What do people think of the 2020 Nissan GT-R NISMO?

    Consumer ratings and reviews are also available for the 2020 Nissan GT-R NISMO and all its trim types. Edmunds consumer reviews allow users to sift through aggregated consumer reviews to understand what other drivers are saying about any vehicle in our database. Detailed rating breakdowns (including performance, comfort, value, interior, exterior design, build quality, and reliability) are available as well to provide shoppers with a comprehensive understanding of why customers like the 2020 GT-R NISMO.

    Edmunds Expert Reviews

    Edmunds experts have compiled a robust series of ratings and reviews for the 2020 Nissan GT-R NISMO and all model years in our database. Our rich analysis includes expert reviews and recommendations for the 2020 GT-R NISMO featuring deep dives into trim levels including NISMO, etc. with careful analysis around pricing, features, performance, mpg, safety, interior, and driving and performance. Edmunds also offers expert ratings, road test and performance data, long-term road tests, first-drive reviews, video reviews and more.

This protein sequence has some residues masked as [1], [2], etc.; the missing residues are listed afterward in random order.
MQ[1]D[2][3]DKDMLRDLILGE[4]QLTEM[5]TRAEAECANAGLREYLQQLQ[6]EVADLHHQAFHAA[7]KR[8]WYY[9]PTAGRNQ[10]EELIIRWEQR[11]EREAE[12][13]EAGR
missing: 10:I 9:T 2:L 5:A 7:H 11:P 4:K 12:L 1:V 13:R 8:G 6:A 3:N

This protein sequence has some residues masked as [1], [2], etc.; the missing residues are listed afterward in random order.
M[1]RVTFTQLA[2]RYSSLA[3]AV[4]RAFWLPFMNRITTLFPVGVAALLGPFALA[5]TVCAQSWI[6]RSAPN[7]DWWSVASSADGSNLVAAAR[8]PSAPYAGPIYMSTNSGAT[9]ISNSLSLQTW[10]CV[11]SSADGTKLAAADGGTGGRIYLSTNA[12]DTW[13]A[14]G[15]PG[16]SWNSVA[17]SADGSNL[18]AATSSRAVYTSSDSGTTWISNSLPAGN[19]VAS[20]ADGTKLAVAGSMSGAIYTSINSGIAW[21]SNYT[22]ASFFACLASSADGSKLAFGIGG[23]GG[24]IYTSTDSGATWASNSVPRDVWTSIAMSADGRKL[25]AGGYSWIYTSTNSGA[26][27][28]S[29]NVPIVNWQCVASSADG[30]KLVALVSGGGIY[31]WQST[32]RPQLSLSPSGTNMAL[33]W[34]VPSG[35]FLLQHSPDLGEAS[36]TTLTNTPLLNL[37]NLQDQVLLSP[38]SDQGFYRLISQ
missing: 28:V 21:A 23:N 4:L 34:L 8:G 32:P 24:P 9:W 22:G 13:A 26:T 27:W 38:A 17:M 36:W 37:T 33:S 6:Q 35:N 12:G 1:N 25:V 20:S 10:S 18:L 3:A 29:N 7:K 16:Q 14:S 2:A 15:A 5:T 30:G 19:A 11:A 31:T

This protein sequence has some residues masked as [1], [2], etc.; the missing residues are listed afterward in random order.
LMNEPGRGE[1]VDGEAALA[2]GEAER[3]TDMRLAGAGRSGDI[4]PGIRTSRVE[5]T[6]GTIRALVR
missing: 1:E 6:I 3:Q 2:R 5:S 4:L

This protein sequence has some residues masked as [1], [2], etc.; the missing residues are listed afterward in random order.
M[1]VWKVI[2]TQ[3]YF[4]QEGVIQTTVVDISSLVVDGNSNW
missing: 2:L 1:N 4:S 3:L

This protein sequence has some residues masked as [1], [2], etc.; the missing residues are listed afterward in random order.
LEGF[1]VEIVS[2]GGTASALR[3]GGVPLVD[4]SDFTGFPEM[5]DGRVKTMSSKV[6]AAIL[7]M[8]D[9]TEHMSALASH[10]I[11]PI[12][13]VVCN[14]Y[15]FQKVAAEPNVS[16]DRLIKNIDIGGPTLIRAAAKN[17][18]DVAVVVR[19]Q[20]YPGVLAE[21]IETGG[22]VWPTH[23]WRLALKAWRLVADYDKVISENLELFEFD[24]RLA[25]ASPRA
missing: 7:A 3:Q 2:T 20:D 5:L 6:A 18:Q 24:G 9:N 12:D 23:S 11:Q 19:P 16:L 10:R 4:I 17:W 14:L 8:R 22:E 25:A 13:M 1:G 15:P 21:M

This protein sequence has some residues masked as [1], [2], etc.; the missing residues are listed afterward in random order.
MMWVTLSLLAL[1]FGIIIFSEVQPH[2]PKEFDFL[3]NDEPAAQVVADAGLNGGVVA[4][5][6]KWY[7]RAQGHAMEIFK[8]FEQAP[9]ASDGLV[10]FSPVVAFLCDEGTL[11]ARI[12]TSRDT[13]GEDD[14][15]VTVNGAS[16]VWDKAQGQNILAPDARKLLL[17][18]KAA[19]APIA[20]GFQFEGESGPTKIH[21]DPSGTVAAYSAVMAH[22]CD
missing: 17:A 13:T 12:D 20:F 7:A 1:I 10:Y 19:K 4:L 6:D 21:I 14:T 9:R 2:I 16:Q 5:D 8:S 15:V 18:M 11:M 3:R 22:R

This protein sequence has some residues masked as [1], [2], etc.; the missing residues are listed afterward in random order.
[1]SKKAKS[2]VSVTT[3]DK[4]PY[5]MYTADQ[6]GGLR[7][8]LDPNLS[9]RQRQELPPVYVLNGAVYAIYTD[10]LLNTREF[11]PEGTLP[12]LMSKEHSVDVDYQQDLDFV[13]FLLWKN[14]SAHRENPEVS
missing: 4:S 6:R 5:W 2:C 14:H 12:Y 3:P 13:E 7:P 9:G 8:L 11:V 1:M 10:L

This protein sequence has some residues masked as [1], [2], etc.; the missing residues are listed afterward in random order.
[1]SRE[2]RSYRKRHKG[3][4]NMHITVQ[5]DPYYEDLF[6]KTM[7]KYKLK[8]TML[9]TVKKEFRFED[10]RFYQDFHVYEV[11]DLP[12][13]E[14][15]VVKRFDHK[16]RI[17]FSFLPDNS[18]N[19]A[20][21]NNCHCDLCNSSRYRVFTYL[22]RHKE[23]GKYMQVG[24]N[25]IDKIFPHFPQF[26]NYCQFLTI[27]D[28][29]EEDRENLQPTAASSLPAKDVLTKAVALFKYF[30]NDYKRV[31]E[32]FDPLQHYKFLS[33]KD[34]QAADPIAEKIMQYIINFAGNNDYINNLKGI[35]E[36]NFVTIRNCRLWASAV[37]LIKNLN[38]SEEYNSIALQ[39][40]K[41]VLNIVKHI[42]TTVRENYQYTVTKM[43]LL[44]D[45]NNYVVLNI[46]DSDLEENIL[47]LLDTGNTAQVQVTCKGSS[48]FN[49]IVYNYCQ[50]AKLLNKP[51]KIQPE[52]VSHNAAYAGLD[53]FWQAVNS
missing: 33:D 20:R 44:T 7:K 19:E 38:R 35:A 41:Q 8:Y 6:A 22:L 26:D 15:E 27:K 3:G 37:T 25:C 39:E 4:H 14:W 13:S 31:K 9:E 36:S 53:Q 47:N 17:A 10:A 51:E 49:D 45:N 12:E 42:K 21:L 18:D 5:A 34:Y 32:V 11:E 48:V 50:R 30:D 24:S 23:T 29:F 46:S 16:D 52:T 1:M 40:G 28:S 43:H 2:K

Read our full review of the 2020 Nissan GT-R NISMO here.

    Our Review Process

    This review was written by a member of Edmunds' editorial team of expert car reviewers. Our team drives every car you can buy. We put the vehicles through rigorous testing, evaluating how they drive and comparing them in detail to their competitors.

    We're also regular people like you, so we pay attention to all the different ways people use their cars every day. We want to know if there's enough room for our families and our weekend gear and whether or not our favorite drink fits in the cupholder. Our editors want to help you make the best decision on a car that fits your life.

    What's a good price for a New 2020 Nissan GT-R NISMO?

    Shop with Edmunds for perks and special offers on new cars, trucks, and SUVs near Ashburn, VA. Doing so could save you hundreds or thousands of dollars. Edmunds also provides consumer-driven dealership sales and service reviews to help you make informed decisions about what cars to buy and where to buy them.

    Which 2020 Nissan GT-R NISMOS are available in my area?

    2020 Nissan GT-R NISMO Listings and Inventory

    Simply research the type of used car you're interested in and then select a car from our massive database to find cheap used cars for sale near you. Once you have identified a vehicle you're interested in, check the AutoCheck vehicle history reports, read dealer reviews, and find out what other owners paid for the 2020 Nissan GT-R NISMO.